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Who’s reading your email ? ( part II )

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More from the Irish Council of Civil Liberties.

Dear G,

Please find below information on the current law in Ireland regarding the interception and retention of mobile phone records and emails.  The ICCL will publish a report on Privacy in Ireland before the end of the year and if you would like to receive a copy of the report, please let us know and we can email/or post a copy accordingly.

Interception

The Interception of Postal Packets and Telecommunications Messages (Regulation) Act 1993 provides the legal basis in Ireland for the authorised interception of post and wiretaps.  The Minister for Justice, Equality and Law Reform may authorise an interception for the purpose of criminal investigation concerning a serious offence.  It is necessary that more conventional methods of investigation have failed or are likely to fail and that the interception would be of material assistance.  Warrants for interception may also be executed where a serious offence has been apprehended but has yet to be carried out. The warrant authorising the interception remains valid for a period of 3 months; however, this may be extended by the Minister for a further period of 3 months.

This legislation does not cover many aspects of current communications life such as mobile phone location information and the interception of emails.

Retention

Part VII of the Criminal Justice (Terrorist Offences) Act 2005 sets out the legal basis for the retention of telecommunications data in Ireland.  The legislation is concerned with the retention of records relating to the transmission of fixed line and mobile communications.  It covers both call logs and location information; however, it does not apply to the content of the communications.  Under the Act, the Garda Commissioner can ask a service provider to retain phone records for 3 years for the purpose of the prevention, detection, investigation or prosecution of crime that includes but is not limited to terrorist offences and safeguarding the security of the State.  A designated High Court judge will be appointed to review the operation of the 2005 Act and to determine whether the Gardaí and the Defence Forces are complying with the provisions.  The judge has the power to investigate any case in which disclosure is made and to inspect any official documents or records relating to the request.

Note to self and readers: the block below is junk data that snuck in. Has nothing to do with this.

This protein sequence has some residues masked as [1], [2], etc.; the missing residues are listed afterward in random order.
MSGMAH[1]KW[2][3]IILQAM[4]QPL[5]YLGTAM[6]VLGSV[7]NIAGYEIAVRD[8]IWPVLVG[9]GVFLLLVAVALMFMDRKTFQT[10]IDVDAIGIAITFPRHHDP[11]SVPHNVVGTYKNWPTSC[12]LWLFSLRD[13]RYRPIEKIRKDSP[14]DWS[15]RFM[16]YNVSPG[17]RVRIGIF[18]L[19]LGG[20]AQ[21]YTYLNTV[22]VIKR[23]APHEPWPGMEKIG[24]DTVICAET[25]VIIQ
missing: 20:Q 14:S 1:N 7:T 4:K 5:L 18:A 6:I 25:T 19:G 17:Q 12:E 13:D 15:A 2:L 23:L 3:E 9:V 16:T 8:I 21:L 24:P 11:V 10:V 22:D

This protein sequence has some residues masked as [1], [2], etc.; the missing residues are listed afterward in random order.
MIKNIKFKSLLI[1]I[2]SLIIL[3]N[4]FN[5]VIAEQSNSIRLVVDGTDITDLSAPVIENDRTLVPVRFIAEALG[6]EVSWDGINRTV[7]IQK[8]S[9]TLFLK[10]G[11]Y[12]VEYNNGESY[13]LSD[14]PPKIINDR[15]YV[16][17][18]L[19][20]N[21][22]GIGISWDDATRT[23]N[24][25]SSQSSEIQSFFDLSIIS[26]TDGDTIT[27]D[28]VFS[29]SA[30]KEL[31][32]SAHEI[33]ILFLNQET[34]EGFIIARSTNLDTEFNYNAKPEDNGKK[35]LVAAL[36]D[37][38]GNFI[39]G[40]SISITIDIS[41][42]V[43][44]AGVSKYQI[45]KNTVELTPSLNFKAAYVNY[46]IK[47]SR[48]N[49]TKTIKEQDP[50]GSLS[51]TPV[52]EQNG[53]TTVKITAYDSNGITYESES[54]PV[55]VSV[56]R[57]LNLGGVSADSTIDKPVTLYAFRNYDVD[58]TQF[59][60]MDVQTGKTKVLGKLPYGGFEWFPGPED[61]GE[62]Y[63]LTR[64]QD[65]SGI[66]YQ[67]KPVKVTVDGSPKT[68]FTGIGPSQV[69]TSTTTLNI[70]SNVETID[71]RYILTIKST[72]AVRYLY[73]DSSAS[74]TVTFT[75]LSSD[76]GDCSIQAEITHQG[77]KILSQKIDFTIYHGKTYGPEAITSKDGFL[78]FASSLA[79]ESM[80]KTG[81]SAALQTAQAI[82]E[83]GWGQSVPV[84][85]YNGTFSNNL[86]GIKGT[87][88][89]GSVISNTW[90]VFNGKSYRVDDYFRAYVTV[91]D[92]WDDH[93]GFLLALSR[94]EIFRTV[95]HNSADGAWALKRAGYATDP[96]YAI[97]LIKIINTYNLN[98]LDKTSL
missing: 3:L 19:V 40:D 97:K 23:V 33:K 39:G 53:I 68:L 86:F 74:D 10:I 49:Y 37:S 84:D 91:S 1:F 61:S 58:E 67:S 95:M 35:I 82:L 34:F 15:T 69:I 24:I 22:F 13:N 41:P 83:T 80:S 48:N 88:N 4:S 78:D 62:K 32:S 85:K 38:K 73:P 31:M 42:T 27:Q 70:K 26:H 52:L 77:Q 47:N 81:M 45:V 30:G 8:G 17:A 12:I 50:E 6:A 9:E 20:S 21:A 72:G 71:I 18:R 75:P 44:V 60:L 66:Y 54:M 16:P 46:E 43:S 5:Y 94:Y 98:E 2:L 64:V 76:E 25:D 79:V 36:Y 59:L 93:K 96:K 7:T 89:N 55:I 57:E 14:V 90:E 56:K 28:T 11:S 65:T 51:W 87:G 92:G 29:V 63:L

The implementation of the EU Data Retention Directive will allow for the storage of internet information also.  ISPs will be required to record the date and time that users connect and disconnect as well as the IP address allocated to individual users (as well as other information).  The Directive provides that the information be retained for 24 months so the Irish 2005 Act would have to be amended.  However, the Irish government are currently challenging the Directive in the European Court of Justice as they believe that proper procedures were not used in passing the Directive into law.  At the same time, an Irish civil rights group, Digital Rights Ireland (with the Irish Human Rights Commission as a party to the case – a procedure that’s called amicus curiae) has also taken a case in the Irish courts on the basis that the European Data Retention Directive breaches fundamental human rights including, the right to privacy.  More information can be found about this case and the Irish government’s case at the website of Digital Rights Ireland at http://www.digitalrights.ie/.

In relation to your question about specialised computers installed in ISPs, I am not aware of this practice; however, I suggest that you contact Digital Rights Ireland as they are more familiar with technical issues.  However, we would be happy to answer any more questions you may have.

Joanne Garvey

Administrator

Irish Council for Civil Liberties

9 – 13 Blackhall Place

Dublin 7

Phone: 01 7994504

Fax: 01 7994512

email: joanne.garvey@iccl.ie / info@iccl.ie

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Written by ferdia2010

October 21, 2008 at 9:18 pm

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